Shannon is startled to find angry protestors outside Dr. Cooper’s office the next time she visits. It seems Jess Brewster’s death has caused quite an outcry within the community. People are pissed. Shannon takes Cooper to a bar for a drink and to fluff his ego amid the ongoing protests. She helps nominate him as a guest speaker at a big Purdue event.
In response to the overdose and mounting pressure, Howard Udell goes on television as part of a press conference. He says Jess died with multiple other drugs in her body, so there is no way of knowing that OxyContin, specifically, caused her death.
Dr. Gregory Fitzgibbons, the guy who found Jess’s body and the man from an earlier episode who Shannon tried to recruit, is at the conference and disgusted by Purdue’s lack of response. Dr. Fitzgibbons is close to Jess’s mother, Carol Brewster, and even delivered Jess as a baby. Edie meets him there and is surprised to find he’s one of the only doctors around who hasn’t been upping their Oxy prescriptions and, in fact, has only prescribed it twice in cases of near-death for cancer patients.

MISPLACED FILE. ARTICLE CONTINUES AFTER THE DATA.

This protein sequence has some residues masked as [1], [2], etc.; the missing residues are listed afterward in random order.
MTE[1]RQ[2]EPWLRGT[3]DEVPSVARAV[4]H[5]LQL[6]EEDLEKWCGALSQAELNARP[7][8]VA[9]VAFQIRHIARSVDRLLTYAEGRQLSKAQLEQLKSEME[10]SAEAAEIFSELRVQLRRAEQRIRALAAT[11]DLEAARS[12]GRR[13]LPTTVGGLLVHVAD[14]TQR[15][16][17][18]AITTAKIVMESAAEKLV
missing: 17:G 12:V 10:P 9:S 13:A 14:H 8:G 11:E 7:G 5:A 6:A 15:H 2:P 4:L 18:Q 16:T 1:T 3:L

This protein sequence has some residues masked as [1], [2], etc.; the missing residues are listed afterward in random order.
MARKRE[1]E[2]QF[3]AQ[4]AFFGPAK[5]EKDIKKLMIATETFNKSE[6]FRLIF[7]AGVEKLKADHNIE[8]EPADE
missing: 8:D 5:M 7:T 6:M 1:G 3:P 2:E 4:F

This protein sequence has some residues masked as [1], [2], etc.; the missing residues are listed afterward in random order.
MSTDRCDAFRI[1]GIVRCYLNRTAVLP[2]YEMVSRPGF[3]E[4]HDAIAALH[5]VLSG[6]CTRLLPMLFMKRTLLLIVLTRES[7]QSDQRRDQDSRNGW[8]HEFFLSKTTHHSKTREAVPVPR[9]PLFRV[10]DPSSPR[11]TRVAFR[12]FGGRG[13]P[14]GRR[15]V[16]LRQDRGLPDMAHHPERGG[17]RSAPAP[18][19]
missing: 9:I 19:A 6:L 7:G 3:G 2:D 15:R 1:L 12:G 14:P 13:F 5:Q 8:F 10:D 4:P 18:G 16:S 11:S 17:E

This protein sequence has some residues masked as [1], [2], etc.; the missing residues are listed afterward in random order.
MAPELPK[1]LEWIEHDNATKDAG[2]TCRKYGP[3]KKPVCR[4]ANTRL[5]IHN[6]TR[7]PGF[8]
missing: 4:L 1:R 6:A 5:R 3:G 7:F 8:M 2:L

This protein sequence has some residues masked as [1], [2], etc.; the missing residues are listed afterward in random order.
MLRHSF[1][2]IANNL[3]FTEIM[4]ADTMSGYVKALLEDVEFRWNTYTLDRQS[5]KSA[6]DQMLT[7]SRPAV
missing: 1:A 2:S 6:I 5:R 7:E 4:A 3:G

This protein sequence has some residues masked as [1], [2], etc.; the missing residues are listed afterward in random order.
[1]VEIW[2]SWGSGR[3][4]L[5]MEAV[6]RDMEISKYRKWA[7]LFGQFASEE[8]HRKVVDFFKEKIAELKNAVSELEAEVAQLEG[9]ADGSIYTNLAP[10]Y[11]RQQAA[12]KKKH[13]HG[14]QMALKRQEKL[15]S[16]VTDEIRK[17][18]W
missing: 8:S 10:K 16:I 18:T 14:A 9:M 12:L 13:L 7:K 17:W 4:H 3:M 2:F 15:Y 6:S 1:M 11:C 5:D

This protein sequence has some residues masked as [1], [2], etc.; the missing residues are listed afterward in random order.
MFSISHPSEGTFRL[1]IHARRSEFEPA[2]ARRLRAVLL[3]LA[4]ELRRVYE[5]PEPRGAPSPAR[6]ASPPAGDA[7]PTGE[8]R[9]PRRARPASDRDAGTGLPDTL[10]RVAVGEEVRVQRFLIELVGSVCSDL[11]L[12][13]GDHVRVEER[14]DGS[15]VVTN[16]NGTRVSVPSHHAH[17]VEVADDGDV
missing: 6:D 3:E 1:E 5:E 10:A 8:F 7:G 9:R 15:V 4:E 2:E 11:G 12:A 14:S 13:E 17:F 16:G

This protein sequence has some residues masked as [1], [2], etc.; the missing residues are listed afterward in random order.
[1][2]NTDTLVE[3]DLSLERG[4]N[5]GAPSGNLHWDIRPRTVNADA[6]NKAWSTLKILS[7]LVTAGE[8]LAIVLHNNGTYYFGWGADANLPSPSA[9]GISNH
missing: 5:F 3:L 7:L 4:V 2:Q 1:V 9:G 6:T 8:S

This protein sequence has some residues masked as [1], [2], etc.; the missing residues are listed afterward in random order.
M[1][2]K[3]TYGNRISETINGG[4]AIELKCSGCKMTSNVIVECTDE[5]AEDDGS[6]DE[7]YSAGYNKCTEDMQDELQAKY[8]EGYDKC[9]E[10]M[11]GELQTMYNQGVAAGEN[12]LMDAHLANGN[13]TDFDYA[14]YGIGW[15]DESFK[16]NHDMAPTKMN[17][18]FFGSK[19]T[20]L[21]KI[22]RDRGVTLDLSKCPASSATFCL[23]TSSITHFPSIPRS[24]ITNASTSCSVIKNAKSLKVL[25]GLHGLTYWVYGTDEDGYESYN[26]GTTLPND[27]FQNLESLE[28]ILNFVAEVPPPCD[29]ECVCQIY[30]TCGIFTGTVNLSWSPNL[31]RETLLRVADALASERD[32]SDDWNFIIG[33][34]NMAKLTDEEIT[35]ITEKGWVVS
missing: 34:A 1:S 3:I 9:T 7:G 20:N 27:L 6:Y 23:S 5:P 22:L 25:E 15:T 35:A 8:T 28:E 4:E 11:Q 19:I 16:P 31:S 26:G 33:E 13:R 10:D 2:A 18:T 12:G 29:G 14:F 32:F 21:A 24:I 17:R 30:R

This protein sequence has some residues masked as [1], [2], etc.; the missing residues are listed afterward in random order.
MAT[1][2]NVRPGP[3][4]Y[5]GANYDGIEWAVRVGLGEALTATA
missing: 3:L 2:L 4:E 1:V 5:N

Since the start, Dr. Fitzgibbons has been a vocal dissident against Purdue and Oxy. He keeps an entire box of letters he sent to the company in 1998 and shows Edie an old tape he recorded showing someone from Purdue saying the rate of addiction amid pain patients is less than 1%. Gregory says that’s a lie.
Isn’t Purdue’s claim a direct quote pulled from a 1980 issue of the New England Journal of Medicine? Not quite. The so-called “study” is a letter to the editor written by Dr. Hershel Jick.
Edie visits Dr. Jick, who tells her the letter referred to a survey conducted from a short-term study on opioid use in a controlled hospital setting. It’s not even remotely related to long-term, unsupervised opioid use. Dr. Jick is stunned by the FDA allowing them to use that language. It’s all over Purdue’s training manuals and everything. So, Edie goes straight to the source: the FDA.